References

  1. Nutrients. 2018 Sep 14;10(9). pii: E1302. doi: 10.3390/nu10091302. A Plant-Based High-Carbohydrate, Low-Fat Diet in Overweight Individuals in a 16-Week Randomized Clinical Trial: The Role of Carbohydrates. Kahleova H, Dort S, Holubkov R, Barnard ND. []
  2. NCD Risk Factor Collaboration (NCD-RisC). Trends in adult body-mass index in 200 countries from 1975 to 2014: A pooled analysis of 1698 population-based measurement studies with 19.2 million participants. Lancet 2016, 387, 1377–1396. []
  3. GBD 2015 Risk Factors Collaborators. Global, regional, and national comparative risk assessment of 79 behavioural, environmental and occupational, and metabolic risks or clusters of risks, 1990–2015: A systematic analysis for the Global Burden of Disease Study 2015. Lancet 2016, 388, 1659–1724. [] []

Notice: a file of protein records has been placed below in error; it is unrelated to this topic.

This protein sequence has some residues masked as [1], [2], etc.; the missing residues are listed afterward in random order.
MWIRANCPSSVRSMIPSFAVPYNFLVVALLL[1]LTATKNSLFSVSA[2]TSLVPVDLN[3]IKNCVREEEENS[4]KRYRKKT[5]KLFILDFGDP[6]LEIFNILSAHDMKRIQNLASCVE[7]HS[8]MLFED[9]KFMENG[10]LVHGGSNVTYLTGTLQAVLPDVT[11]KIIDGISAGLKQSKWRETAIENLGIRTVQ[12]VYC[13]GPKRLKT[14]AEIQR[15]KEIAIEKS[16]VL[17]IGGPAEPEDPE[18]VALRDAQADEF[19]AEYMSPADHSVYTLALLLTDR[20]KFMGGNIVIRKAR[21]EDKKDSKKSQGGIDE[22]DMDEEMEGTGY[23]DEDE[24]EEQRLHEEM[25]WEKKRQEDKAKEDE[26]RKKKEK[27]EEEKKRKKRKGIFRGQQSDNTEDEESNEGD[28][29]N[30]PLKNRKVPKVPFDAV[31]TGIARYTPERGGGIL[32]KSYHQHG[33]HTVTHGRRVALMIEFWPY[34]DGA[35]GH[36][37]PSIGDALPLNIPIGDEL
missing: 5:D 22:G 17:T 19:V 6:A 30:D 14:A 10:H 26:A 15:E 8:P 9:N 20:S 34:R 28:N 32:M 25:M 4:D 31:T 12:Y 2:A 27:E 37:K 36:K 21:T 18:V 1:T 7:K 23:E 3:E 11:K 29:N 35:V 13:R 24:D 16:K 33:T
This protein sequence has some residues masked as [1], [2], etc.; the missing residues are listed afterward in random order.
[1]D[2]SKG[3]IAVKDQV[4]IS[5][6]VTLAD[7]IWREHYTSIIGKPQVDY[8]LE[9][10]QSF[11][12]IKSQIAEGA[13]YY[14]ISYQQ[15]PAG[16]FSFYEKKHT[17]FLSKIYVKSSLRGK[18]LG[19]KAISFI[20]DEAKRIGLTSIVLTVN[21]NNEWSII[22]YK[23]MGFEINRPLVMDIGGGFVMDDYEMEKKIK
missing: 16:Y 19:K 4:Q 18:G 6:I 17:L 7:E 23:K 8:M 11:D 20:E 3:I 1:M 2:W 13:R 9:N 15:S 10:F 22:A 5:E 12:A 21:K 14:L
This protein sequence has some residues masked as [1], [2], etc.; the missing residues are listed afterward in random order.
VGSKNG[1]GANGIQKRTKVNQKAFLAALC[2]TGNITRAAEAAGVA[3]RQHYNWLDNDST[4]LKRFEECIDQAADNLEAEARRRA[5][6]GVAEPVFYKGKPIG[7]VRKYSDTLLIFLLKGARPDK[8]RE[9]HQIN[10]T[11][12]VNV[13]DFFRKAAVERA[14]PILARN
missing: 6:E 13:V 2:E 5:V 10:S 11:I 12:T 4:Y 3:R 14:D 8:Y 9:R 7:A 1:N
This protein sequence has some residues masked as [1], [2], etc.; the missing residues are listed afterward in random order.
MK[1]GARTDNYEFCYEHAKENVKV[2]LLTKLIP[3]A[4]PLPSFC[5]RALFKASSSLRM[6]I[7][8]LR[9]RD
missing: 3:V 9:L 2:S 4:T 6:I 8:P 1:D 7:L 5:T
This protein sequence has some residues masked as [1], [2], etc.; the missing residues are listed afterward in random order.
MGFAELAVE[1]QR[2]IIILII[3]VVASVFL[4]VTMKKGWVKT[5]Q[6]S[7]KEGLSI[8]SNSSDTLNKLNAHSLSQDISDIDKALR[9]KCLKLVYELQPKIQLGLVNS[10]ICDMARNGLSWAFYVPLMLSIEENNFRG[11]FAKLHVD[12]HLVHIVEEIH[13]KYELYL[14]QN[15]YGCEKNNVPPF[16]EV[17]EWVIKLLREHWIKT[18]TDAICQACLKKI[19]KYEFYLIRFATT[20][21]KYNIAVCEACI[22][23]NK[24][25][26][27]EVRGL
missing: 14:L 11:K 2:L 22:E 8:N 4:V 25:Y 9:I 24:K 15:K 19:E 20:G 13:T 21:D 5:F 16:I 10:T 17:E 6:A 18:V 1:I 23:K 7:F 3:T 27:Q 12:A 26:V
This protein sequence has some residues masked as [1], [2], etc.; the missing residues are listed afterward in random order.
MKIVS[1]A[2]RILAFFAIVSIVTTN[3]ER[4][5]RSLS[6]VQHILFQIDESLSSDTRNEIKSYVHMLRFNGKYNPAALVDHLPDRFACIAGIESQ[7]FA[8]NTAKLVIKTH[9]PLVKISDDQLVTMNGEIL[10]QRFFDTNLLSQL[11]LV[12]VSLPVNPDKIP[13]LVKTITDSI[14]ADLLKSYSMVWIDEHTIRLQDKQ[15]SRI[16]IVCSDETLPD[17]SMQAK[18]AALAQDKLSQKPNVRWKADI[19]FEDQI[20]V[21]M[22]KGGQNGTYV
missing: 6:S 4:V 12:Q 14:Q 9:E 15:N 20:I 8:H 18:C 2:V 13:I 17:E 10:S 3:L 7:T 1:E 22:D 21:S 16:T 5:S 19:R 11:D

4. Di Angelantonio, E.; Bhupathiraju, S.N.; Wormser, D.; Gao, P.; Kaptoge, S.; de Gonzalez, A.B.; Cairns, B.J.; Huxley, R.; Jackson, C.L.; Joshy, G.; et al. Body-mass index and all-cause mortality: Individual-participant-data meta-analysis of 239 prospective studies in four continents. Lancet 2016, 388, 776–786. []
  5. Murray, C.J.L.; Atkinson, C.; Bhalla, K.; Birbeck, G.; Burstein, R.; Chou, D.; Dellavalle, R.; Danaei, G.; Ezzati, M.; Fahimi, A.; et al. Burden of Disease Collaborators The state of US health, 1990–2010: Burden of diseases, injuries, and risk factors. JAMA 2013, 310, 591–608. []
  6. Micha, R.; Peñalvo, J.L.; Cudhea, F.; Imamura, F.; Rehm, C.D.; Mozaffarian, D. Association between dietary factors and mortality from heart disease, stroke, and type 2 diabetes in the United States. JAMA 2017, 317, 912–924. []
  7. Rizzo, N.S.; Jaceldo-Siegl, K.; Sabate, J.; Fraser, G.E. Nutrient profiles of vegetarian and nonvegetarian dietary patterns. J. Acad. Nutr. Diet. 2013, 113, 1610–1619. []
  8. Fraser, G.E. Vegetarian diets: What do we know of their effects on common chronic diseases? Am. J. Clin. Nutr. 2009, 89, 1607S–1612S. []
  9. Pol, K.; Christensen, R.; Bartels, E.M.; Raben, A.; Tetens, I.; Kristensen, M. Whole grain and body weight changes in apparently healthy adults: A systematic review and meta-analysis of randomized controlled studies. Am. J. Clin. Nutr. 2013, 98, 872–884. []